What Is the Attention Crisis? Definition & Signs

This article is an excerpt from the Shortform book guide to "Stolen Focus" by Johann Hari. Shortform has the world's best summaries and analyses of books you should be reading.

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What is the attention crisis? How does it affect our ability to read and think?

Stolen Focus by journalist Johann Hari makes the case that we have an attention crisis, which means we’re all losing the ability to concentrate. He argues that it’s the result of outside forces and not people being lazy.

Let’s look at how the attention crisis is affecting our minds.

The Attention Crisis

Hari argues that an attention crisis is undermining our cognitive ability to do three things: find flow (a state of intense focus), read, and think. Below we’ll explain why each of these activities is becoming harder and what that means.

Proof #1: It’s Harder to Find Flow

Flow is our highest form of sustained attention, and Hari argues that the distractions of modern life are destroying it.

Although flow is the highest form of focus we can achieve, it’s easily disrupted. Hari argues that the distractions of modern life and our daily routines keep us from reaching flow.

We spend our days fighting off distractions to focus on goals that don’t motivate us, and we decompress by giving in to our preferred distractions. At no point in our day do we purposely engage with a task that will help us reach flow.

Proof #2: It’s Harder to Read

Hari argues that reading—the most common flow experience—is also disappearing from people’s lives. We engage less with the complex cognitive task of reading and, as a result, we are changing how we engage with complex topics.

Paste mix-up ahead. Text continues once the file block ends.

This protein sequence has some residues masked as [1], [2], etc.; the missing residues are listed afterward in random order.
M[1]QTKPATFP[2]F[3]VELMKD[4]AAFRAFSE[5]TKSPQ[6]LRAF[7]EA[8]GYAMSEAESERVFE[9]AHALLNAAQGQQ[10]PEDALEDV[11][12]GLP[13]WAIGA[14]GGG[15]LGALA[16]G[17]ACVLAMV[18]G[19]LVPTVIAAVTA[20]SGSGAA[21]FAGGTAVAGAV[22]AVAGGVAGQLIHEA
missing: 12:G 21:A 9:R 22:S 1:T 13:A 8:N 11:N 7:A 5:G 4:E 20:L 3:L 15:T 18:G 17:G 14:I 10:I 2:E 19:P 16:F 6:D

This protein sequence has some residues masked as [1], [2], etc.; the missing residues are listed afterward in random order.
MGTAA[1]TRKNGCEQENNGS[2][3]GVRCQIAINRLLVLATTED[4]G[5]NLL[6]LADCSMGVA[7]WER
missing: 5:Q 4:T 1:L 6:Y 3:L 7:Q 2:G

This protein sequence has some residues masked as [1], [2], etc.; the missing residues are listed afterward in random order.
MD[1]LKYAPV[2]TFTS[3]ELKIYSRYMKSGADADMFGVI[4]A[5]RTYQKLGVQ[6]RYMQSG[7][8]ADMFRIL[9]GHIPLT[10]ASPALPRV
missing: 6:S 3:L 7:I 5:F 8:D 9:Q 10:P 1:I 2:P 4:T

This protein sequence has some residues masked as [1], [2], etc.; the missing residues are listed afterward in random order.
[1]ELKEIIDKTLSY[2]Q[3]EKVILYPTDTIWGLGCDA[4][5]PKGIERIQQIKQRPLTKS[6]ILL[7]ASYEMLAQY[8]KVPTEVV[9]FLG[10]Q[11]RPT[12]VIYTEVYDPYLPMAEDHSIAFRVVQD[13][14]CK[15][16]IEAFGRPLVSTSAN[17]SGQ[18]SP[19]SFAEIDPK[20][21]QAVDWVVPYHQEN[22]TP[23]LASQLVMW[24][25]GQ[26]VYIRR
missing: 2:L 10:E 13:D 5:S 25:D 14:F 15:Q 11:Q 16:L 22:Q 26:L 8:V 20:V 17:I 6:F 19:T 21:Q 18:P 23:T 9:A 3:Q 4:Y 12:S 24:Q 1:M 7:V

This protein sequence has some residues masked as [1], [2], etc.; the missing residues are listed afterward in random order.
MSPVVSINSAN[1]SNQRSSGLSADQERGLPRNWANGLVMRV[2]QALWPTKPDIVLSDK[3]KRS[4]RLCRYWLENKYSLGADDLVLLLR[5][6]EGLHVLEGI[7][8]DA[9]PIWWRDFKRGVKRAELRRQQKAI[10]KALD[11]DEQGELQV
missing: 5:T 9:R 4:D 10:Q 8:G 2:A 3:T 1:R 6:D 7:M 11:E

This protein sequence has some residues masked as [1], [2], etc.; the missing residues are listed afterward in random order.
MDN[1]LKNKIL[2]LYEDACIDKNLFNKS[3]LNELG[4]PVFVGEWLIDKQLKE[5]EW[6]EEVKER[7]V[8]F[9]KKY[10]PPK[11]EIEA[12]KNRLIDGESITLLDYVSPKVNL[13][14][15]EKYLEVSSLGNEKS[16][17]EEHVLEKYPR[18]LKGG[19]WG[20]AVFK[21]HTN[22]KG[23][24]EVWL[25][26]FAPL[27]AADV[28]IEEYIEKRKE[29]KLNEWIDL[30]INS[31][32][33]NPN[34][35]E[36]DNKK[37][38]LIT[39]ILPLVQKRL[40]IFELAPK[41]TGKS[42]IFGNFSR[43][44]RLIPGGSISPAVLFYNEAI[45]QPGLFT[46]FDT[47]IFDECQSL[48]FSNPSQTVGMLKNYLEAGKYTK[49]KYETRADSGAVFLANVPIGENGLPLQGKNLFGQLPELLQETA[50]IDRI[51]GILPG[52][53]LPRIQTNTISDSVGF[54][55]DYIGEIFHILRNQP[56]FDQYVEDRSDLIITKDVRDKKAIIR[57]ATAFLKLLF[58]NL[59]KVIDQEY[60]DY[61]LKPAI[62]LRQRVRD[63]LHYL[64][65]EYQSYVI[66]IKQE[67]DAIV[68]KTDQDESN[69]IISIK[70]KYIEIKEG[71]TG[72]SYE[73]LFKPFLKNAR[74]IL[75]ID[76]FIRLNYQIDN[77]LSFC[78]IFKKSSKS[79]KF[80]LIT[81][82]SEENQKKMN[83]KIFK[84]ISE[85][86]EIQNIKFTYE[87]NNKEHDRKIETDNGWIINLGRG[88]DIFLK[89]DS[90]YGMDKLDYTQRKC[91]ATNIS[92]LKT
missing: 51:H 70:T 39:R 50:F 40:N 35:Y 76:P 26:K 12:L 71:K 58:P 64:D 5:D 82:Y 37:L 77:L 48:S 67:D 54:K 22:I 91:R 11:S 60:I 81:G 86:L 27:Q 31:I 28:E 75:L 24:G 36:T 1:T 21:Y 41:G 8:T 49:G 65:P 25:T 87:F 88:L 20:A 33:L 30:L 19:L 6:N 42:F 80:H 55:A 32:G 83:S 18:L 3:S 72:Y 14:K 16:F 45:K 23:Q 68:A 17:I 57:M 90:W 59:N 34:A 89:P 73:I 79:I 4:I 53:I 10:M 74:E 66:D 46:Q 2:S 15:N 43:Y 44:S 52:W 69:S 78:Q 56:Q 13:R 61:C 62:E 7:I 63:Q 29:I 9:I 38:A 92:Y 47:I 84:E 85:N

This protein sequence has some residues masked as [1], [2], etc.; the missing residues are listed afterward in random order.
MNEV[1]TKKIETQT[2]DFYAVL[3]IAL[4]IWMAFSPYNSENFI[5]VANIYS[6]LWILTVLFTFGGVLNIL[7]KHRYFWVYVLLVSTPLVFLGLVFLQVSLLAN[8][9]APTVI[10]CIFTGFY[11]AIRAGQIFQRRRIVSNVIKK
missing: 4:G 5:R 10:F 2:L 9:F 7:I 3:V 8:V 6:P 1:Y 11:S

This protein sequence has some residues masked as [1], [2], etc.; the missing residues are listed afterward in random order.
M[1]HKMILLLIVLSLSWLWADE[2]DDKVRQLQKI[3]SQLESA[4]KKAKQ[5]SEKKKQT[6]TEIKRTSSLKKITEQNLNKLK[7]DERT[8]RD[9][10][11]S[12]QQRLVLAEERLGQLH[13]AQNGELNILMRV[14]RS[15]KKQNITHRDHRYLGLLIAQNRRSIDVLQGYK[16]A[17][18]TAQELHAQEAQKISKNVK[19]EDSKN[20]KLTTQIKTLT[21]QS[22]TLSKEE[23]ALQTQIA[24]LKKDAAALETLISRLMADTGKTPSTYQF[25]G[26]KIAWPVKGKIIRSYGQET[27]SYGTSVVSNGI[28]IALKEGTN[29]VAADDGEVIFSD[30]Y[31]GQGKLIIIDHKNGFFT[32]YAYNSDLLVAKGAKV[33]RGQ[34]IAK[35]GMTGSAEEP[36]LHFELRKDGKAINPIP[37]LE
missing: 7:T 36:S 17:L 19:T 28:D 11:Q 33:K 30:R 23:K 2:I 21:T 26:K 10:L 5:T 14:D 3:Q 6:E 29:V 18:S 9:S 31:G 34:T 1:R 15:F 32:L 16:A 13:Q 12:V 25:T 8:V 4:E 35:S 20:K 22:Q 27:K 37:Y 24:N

Hari explains that as we read more from screens, we read less from the pages of books, and we ultimately become worse readers. He says more than half of the US population doesn’t read any books over the course of a year. In Britain, so few people buy books that the market for printed novels shrank by 40% between 2008 and 2016.

In addition to pulling us away from books, reading on a screen affects how we interact with books and information when we do read, in three ways:

  1. The skimming and scanning we do on screens become our go-to reading strategy. This makes books less enjoyable because they’re not set up for skimming and scanning. 
  2. We absorb and retain less information when we read on a screen, as opposed to on paper. 
  3. Over time, we become less able to process long texts and complex information.

Hari argues that struggling to read and the attention crisis are mutually reinforcing. The more difficult it is to pay attention, the less we read books; the less we read books, the less we exercise the cognitive skills that help us pay attention.

Proof #3: It’s Harder to Think

Hari’s final proof of the attention crisis is that we’re struggling to think. Our idea of concentration is being laser-focused on a specific task. However, our minds also need to wander purposefully to make connections and insights, which the constant distractions of modern life impede.

The brain performs three functions when your mind wanders:

  1. It has insights. While you allow your mind to wander, the brain unravels complex ideas, helping you understand them.
  2. It makes new connections. While your mind wanders, it makes new associations between ideas, which helps you find solutions to problems.

It prepares you for the future. While the mind isn’t occupied with immediate concerns, it can consider future scenarios and prepare you for them.

What Is the Attention Crisis? Definition & Signs

———End of Preview———

Like what you just read? Read the rest of the world's best book summary and analysis of Johann Hari's "Stolen Focus" at Shortform .

Here's what you'll find in our full Stolen Focus summary :

  • The seven factors causing the current attention crisis
  • Johann Hari's three-part solution to gaining your attention back
  • Why society needs to change, not just individuals

Katie Doll

Somehow, Katie was able to pull off her childhood dream of creating a career around books after graduating with a degree in English and a concentration in Creative Writing. Her preferred genre of books has changed drastically over the years, from fantasy/dystopian young-adult to moving novels and non-fiction books on the human experience. Katie especially enjoys reading and writing about all things television, good and bad.

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